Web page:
“Free press” and “the Arab world” are two phrases in direct opposition. Across most of the region, journalists go to jail if they criticize or defy the government.
So ribbon cuttings and airport greetings — scenes that journalists call “a grip and grin” — predominate news casts. The rest of the air time is filled with endless loops of political orthodoxy: gruesome images of Israelis mistreating Palestinians or Americans brutalizing Iraqis.
That’s not what Muamar Orabi offers on Wattan TV. He’s the station’s director. Wattan (which means “homeland”) is a commercial, secular station broadcasting from Ramallah, Palestine. In the Arab world, that by itself is quite unusual.
“There is another land in Palestine, different from the one portrayed on other Arab TV stations,” Orabi said. “We like to focus on internal political news, cultural events, success stories. It’s very important to raise the voices of marginalized people, and to make the government accountable for them.”
In other words, Orabi’s station tries to make the case that Palestinians have a life apart from their interminable conflict with Israel. Children get up every morning and go to school. Shopkeepers welcome customers, and restaurants take lunch reservations. Every day there’s a traffic jam in Ramallah’s city center. At night, parents read their children a book before putting them to bed.
That’s not to say the conflict is absent from daily life. Israeli security checkpoints make traveling between West Bank cities difficult to impossible. The security wall surrounding most of the West Bank in some places divides villages. Israeli settlements continue to gobble up West Bank acreage. And, of course, occasionally a West Bank Palestinian attacks an Israeli, or vice versa.
But to watch the other Arab stations’ coverage of the West Bank, you would think that life there is nothing more than an unending, brutal struggle with Israel.
“We present another face of Palestine,” Orabi told me.
He is in the United States this month, on an Eisenhower Fellowship, looking for funding and advice. The U.S. Agency for International Development recognized the value of having an independent station serving the West Bank and Gaza and gave him $500,000 to upgrade his facilities — not enough, he complains.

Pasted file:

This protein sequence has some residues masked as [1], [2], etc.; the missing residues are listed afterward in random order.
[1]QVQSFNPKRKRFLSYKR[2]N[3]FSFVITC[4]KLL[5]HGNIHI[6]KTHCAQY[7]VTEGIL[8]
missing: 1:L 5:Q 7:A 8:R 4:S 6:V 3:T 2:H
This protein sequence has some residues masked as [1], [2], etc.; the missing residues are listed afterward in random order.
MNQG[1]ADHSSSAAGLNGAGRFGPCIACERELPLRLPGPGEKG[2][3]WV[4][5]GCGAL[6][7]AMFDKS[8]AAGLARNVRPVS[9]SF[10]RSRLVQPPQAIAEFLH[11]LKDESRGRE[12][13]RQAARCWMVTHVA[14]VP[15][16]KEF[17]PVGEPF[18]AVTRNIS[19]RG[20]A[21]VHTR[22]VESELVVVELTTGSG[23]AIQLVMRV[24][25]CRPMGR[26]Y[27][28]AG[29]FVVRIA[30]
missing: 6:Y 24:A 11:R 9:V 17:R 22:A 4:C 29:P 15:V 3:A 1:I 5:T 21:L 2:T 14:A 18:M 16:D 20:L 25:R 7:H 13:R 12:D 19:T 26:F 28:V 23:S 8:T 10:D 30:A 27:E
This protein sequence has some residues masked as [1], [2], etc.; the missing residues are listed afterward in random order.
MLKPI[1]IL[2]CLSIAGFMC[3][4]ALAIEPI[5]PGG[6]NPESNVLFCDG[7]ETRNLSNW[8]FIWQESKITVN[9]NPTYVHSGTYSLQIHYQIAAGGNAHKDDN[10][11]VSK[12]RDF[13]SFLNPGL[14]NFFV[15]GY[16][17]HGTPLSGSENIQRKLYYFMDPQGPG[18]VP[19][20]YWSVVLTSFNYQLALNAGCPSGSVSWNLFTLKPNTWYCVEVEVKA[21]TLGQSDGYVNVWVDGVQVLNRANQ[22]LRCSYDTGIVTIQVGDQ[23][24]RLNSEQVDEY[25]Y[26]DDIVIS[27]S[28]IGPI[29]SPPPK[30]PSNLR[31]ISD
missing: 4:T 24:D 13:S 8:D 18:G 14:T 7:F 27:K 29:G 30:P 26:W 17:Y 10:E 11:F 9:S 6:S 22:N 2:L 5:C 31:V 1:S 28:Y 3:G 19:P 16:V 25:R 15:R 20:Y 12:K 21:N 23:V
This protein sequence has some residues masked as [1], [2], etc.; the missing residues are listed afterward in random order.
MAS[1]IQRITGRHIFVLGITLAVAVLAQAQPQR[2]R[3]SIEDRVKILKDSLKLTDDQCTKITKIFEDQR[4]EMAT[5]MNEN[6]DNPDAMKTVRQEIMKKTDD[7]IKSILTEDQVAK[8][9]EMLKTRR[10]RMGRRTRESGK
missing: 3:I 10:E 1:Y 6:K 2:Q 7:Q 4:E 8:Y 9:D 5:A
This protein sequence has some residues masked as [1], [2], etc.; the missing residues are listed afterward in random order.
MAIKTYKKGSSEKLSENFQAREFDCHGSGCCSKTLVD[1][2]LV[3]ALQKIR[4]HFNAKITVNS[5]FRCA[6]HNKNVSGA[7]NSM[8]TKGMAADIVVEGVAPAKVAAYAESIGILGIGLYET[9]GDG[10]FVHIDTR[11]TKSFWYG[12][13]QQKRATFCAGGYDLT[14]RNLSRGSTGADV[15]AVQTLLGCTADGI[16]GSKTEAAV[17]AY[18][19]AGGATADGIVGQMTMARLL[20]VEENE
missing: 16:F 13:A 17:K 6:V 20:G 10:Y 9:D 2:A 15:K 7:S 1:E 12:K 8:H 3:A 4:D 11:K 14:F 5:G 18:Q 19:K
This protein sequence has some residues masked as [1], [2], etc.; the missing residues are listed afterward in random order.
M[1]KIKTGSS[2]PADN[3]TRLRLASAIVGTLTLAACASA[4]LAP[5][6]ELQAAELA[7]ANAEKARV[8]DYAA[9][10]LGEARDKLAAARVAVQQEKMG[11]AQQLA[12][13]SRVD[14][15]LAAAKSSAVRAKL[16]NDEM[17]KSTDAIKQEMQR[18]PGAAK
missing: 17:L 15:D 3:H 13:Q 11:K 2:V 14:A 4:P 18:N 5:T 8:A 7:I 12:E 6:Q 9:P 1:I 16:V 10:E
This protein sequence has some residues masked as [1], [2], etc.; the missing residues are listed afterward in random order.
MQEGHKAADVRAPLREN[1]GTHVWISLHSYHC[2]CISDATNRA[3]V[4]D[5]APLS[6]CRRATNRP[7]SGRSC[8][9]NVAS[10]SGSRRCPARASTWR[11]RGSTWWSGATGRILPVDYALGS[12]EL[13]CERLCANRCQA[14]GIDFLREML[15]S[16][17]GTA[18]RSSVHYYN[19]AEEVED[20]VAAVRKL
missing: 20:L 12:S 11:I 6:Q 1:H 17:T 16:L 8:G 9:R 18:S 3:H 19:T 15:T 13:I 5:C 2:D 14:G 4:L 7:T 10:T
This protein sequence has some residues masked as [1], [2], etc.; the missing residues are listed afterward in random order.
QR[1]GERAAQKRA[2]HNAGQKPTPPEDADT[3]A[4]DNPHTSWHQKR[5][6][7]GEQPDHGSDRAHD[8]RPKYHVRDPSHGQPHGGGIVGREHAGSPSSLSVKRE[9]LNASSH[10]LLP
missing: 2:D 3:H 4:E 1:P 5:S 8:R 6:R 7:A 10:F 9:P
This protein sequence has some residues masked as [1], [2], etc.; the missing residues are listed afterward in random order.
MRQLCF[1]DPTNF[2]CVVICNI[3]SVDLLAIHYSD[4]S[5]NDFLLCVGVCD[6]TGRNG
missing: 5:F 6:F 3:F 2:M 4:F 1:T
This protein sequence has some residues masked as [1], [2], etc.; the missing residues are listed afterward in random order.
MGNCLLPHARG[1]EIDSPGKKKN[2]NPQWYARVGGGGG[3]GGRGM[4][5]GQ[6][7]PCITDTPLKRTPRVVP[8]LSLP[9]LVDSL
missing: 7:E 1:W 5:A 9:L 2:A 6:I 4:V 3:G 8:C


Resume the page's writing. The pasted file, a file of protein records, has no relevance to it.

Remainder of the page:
As it turns out, Wattan is now the most popular station in the West Bank and Gaza because it defies the Arab political orthodoxy that says every consideration of life is less important than the struggle against Israel.
For more than 40 years Arab leaders have promoted this world view — primarily as a means to distract their subjects from complaining about how poorly they are treated at home. Of course we are concerned about poverty, these leaders aver. But all our thoughts, all our resources, must be devoted to fighting the Zionists, freeing our Palestinian brothers!
Of course, the Arab leaders do nothing for the Palestinians but talk. Still, after 40 years, this mantra has become pervasive, unshakable. So it’s no wonder that Arab television continues to play those endless loops showing Israeli soldiers brutalizing children.
That’s not to say that Wattan TV never participates in this pandering. It runs a newscast, and often the conflict with Israel is the news.
As it is, Orabi often gets in trouble.
Mahmoud Abbas, the Palestinian president, may put up a pleasant enough face to the West. He talks of democracy; he espouses Western values. But he is no more willing to take criticism than other Arab kings, dictators and potentates.
A few months ago, when Wattan TV aired a piece on the corruption that is endemic to the Palestinian government, Orabi said, Abbas’ agents arrested him along with several other staff members.
“They put me in jail and wanted me to sign a paper saying I wouldn’t broadcast anymore,” he said. “I refused.” Eventually they let him go. But that was hardly the first time the government has gone after his station — and probably not the last.
A retrograde government is not Wattan TV’s only problem. Hamas airs three satellite channels with high-end production values — using money supplied by Iran. And, of course, Abbas has a station of his own, amply funded from Palestinian government funds, legitimately or illegally obtained. You can only imagine the carnage shown every day on Hamas TV, while viewers of Abbas’ station are encouraged to think that their president does nothing but shake the hands of other world leaders and inaugurate newly paved roads.
Amid all this, a station with an avowed mission to be independent, not a mouthpiece for political leaders or their orthodoxy, deserves to be encouraged.
ABOUT THE WRITER
Joel Brinkley is a former Pulitzer Prize-winning foreign correspondent for The New York Times and now a professor of journalism at Stanford University. Readers may send him e-mail at: brinkley AT foreign-matters.com
// Marginal Utility
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